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The use of patient experts in values-based recruitment

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Recruiting the right nurses can be a tricky task, so Carly Huish and colleagues came up with a new way to do it. 

carly huish

I have been the project lead for the trainee nurse associates within my organisation for just over a year, having been seconded from my role as ward manager.

Following the successful completion of the first group of trainee nursing associates commencing as part of the first wave in January 2017, I have been recruiting for the second cohort, due to start in January 2018.

As with any recruitment process, the importance of selecting the right candidates for this new role was paramount. However I was keen to do this in a different way than previously by using values-based recruitment methods in order to ensure that the individual’s values and behaviours reflect our organisation.

In order to ensure we had the correct individuals at recruitment and to promote engagement and buy in, I invited our educational tutors and patient experts, along with key staff from the organisation including ward managers, current trainee nursing associates and mentors - as well as key university staff.

“The recruiting team took on the task of role play with enthusiasm and skill based on their vast knowledge and experience”

During planning of the recruitment event, input was sought from the patient experts and directors of nursing around the questions and scenarios to be used. This ensured that this was relevant to both patients’ and our own values.

Candidates were invited to the recruitment day, where they undertook an academic task facilitated by our educational lead from the university. This was then followed by the roleplay scenario. There were six options for the roleplay, including a patient wanting to self-discharge and a patient who had been diagnosed with dementia.

One member of the recruiting staff undertook the role of the patient whilst the second person sat and observed. The scenarios were assessed based on:

  • Appropriate eye contact;
  • Physicality;
  • Provision of assistance;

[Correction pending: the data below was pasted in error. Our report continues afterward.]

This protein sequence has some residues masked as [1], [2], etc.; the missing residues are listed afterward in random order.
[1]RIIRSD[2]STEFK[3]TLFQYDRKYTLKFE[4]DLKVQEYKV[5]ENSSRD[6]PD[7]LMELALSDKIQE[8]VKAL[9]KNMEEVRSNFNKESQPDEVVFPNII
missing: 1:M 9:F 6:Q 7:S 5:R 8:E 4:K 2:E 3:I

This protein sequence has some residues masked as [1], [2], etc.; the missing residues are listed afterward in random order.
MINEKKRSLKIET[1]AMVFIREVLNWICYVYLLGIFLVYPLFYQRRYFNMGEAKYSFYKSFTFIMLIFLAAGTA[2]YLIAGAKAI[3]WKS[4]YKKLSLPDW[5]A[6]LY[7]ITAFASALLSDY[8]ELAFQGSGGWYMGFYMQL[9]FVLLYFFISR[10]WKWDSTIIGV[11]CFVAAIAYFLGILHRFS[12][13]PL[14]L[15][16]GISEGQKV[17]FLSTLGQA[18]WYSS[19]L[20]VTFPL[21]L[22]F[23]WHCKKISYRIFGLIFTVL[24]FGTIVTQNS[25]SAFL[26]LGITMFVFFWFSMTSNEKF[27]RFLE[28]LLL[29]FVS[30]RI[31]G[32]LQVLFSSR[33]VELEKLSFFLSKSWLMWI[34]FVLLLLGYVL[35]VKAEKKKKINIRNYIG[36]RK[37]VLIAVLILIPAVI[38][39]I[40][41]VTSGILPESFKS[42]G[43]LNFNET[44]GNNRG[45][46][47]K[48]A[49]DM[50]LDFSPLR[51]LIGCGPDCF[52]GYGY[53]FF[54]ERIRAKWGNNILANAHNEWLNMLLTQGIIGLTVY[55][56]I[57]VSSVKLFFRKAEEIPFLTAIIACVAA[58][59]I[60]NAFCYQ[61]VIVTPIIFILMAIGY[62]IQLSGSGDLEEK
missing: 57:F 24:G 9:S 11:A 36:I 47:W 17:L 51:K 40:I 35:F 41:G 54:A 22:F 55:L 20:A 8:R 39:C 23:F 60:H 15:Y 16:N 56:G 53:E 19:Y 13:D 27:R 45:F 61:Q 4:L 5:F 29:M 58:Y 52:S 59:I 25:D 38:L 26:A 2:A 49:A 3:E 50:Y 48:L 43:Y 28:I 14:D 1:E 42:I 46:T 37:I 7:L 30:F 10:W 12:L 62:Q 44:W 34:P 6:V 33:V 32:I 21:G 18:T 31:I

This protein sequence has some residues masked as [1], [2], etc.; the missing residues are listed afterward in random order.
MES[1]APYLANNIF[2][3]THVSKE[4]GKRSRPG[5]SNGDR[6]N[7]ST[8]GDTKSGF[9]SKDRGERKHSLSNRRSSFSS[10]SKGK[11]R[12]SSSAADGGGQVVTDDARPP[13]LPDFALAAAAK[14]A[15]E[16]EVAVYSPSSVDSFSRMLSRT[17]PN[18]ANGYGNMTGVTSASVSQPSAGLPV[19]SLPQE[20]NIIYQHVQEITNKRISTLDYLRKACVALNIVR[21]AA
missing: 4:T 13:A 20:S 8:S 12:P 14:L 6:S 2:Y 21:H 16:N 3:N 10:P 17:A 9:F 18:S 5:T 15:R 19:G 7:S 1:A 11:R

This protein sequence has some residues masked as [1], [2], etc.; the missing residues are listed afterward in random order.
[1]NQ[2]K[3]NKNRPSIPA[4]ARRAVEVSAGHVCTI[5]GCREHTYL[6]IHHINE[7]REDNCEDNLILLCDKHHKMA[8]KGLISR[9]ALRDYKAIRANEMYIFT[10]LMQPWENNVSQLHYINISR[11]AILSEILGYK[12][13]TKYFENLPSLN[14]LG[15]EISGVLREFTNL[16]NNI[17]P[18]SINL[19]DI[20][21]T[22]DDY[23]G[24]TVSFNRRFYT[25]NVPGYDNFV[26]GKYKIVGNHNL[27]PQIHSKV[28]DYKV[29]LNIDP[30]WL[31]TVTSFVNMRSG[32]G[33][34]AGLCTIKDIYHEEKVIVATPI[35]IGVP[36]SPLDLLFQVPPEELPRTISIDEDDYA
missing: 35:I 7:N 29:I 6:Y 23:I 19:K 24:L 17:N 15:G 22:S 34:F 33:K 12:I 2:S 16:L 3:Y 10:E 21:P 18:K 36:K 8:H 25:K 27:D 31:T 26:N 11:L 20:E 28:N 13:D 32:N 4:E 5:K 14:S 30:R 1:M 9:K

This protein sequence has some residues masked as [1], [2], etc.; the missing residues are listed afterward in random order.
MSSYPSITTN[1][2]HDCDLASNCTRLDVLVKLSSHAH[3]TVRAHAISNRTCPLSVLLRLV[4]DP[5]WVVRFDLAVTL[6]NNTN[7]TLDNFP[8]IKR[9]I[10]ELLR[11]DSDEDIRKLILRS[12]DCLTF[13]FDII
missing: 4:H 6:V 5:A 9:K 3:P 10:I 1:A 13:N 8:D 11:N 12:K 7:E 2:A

• Evidence of compassion;
  • How they made you feel.

This was formulated into two scores.

Part two consisted of structured interviews around situational and behavioural scenario-based structured questions. Candidates were asked to imagine a set of circumstances and then indicate how they would respond in that situation.

The questions were written in line with our trust values i.e.– “you have been asked to work with a new member of staff an apprentice HCA”. After the first few weeks you notice that she does not appear happy and is very negative. What may your actions be? (Trust value-striving for excellence and acting with integrity). 

The outcome and feedback from this recruitment style has been positive and identified the key skills we wished to establish from the candidates, which can be hard to do in the more traditional style of interview.

These softer skills around compassion and communication are vital for delivering patient care and vital when working in the nursing profession.

My conclusion would be that, as nurses, we are so adaptable and creative. The recruiting team took on the task of role play with enthusiasm and skill based on their vast knowledge and experience.

As an organisation we feel confident that we have identified the correct candidates for this vital role in relation to our trust values and skills that are so important to our patients. 

Carly Huish is the project lead for the trainee nurse associates in Northern Devon Healthcare trust, and has a background of acute medical nursing. Carly is also a RCN steward and a member of the South West board for the RCN.




  • 1 Comment

Readers' comments (1)

  • At Essex Univeristy (Southend Campus) patients play a crucial role is interviews, selecting prospective candidates, and in participating in lectures etc. We have been doing this for very many years and it works really well.
    Patient involvement of general and mental health patients covers adult nursing, mental health students and social workers.
    We have a fantastic relationship with the university and our input is greatly valued by the students.

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